PCI network segmentation is a common approach to reducing the scope (and therefore the complexity) of card-processing networks. It follows the commonly used strategy of minimization: Store as. PCI-E PCI Express RJ-45 10/100/1000Mbps Gigabit Ethernet Lan Network Card PCIE Network Adapter for Desktop PC Standards: IEEE802.3, IEEE802.3u, IEEE802.3ab, IEEE802.3x Connectors: 1 x RJ45.
PCI DSS and the Network Diagram
PCI DSS and the Network Diagram
This post is designed to give a high level overview of what should be included in a network diagram and how to incorporate simple data flow indicators to help address the all important question of what is the scope of your PCI DSS assessment.
Network Documentation Overview Network documentation is extremely valuable to a PCI DSS assessor, so valuable in fact that is one of the first requirements listed in the Payment Card Industry Data Security Standard (PCI DSS). Requirement 1.1.2 in the PCI DSS requires the assessor to validate that a current network diagram with all connections to cardholder data, including any wireless networks, be available and also ensure that a process is in place to keep the diagram current. What I recommend to clients in addition to a network diagram is to highlight the card data flow on top of the network diagram. This is often not thought of because it is not called out as a specific requirement, however, documenting card data flows on top of the network diagram can serve to be invaluable. When combined, a network diagram and card data flow information can help a company come to a unified and clear understanding of where card data is stored, processed or transmitted within their environment as well as identify all supporting and connected systems and devices. So what does a network diagram do for you? A quality network diagram will illustrate 3 key points about your network:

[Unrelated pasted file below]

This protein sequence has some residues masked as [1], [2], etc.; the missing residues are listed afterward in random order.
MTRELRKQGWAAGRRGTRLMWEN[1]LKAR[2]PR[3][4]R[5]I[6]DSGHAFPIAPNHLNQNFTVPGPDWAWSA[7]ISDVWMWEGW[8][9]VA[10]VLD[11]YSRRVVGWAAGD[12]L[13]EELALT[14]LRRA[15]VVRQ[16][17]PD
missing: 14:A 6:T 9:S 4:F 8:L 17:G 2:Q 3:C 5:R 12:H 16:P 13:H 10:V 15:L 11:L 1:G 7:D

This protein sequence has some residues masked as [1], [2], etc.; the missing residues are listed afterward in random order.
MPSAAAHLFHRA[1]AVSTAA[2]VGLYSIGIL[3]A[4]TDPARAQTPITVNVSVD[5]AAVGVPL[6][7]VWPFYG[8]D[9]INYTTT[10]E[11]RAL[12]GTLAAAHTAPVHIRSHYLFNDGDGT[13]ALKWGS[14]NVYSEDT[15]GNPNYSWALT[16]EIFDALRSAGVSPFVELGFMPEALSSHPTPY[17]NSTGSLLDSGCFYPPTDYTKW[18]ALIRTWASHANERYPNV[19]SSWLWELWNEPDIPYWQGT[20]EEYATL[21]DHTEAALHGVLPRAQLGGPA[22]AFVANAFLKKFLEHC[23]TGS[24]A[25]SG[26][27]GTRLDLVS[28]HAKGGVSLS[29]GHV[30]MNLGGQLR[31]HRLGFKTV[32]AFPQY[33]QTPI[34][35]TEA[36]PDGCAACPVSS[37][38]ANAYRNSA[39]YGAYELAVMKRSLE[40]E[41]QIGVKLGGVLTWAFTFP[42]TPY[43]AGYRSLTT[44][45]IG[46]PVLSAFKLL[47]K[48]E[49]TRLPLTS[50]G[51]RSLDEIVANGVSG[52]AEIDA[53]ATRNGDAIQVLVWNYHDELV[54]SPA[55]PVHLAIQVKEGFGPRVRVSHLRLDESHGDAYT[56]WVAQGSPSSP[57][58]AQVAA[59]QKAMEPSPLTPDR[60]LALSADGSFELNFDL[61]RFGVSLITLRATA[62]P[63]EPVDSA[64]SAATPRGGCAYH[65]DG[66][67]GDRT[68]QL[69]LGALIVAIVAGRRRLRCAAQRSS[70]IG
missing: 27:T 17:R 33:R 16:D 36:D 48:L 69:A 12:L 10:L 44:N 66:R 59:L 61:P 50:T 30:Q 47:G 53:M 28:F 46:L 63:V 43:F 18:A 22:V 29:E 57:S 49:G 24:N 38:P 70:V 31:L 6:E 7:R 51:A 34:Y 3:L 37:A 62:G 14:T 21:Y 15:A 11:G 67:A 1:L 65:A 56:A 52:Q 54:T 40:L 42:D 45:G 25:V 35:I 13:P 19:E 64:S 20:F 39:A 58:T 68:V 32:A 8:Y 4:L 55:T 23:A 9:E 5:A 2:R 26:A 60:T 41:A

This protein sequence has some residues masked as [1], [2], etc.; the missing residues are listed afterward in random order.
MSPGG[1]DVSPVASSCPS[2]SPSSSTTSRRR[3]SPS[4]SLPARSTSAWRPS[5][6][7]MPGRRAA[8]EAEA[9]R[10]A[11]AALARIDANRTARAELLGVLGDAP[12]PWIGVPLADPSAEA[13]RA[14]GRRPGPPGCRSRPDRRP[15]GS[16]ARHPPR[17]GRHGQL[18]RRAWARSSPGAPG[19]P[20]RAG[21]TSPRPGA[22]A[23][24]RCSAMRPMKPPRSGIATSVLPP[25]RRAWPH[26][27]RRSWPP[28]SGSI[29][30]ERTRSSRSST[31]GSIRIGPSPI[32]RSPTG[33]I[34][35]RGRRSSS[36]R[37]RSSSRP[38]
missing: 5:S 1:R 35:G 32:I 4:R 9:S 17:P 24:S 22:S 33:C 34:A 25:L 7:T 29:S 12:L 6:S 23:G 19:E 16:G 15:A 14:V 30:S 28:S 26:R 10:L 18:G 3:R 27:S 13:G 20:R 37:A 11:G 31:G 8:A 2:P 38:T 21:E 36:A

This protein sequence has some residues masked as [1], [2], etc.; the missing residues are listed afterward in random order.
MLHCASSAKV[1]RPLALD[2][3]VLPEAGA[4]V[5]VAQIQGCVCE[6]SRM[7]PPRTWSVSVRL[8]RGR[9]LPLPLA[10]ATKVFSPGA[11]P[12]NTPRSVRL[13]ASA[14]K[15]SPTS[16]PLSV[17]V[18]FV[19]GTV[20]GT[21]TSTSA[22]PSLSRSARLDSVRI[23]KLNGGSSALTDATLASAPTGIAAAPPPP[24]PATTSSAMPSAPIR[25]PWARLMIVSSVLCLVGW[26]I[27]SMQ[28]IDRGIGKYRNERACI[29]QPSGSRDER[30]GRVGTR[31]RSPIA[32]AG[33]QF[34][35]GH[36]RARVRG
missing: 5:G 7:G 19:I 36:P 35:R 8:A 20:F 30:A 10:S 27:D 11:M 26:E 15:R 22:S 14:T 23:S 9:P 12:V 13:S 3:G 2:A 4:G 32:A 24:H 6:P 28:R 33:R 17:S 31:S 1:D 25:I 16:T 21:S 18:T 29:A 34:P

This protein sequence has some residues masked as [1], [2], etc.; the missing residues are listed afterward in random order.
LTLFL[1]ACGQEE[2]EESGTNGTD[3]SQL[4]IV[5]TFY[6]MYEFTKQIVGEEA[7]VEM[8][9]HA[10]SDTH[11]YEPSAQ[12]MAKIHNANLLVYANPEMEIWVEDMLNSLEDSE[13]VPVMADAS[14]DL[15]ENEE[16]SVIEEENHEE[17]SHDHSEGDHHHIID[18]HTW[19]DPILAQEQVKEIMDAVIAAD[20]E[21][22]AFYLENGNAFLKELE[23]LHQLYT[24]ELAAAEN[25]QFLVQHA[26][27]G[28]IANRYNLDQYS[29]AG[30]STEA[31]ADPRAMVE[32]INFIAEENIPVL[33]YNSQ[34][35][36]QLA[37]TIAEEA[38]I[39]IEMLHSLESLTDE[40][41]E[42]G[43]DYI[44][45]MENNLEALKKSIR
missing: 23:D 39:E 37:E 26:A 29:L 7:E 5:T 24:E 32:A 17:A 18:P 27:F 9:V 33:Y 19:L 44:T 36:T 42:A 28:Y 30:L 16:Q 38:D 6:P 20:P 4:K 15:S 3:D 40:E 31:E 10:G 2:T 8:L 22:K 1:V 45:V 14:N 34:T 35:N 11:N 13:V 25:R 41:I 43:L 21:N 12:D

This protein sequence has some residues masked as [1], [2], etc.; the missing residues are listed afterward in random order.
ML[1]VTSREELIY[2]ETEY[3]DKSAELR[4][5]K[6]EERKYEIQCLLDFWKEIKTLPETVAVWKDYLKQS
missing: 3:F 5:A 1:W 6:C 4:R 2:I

- What devices exist on your network
- How are those devices connected
- Where are those devices physically located
Data flow indicators on your diagram will map out the following:
- Where does my data go
- Where the hand-offs are between encrypted data and unencrypted data
- Where data could possibly be stored
Now that we all agree we need network diagrams with a data flow illustration to document a PCI environment, the next logical question is to what level of detail do the diagrams need to be? Like many other subjective questions related to IT and security, the answer is it depends. Network Diagram Detail Levels When talking about data flow diagrams there are typically 4 levels of diagrams that are referenced; each increase in level indicates more detail:
- Level 0 (context level) – The highest level view of a system, show a system as a whole and its inputs and outputs from/to external factors.
- Level 1 – Illustrates primary processes, data stores and destinations that are linked.
- Level 2 – expansion of detail in level 1 diagram that shows how information moves from and to each of the devices and processes. Any decision routines in the data flow should be clearly called out.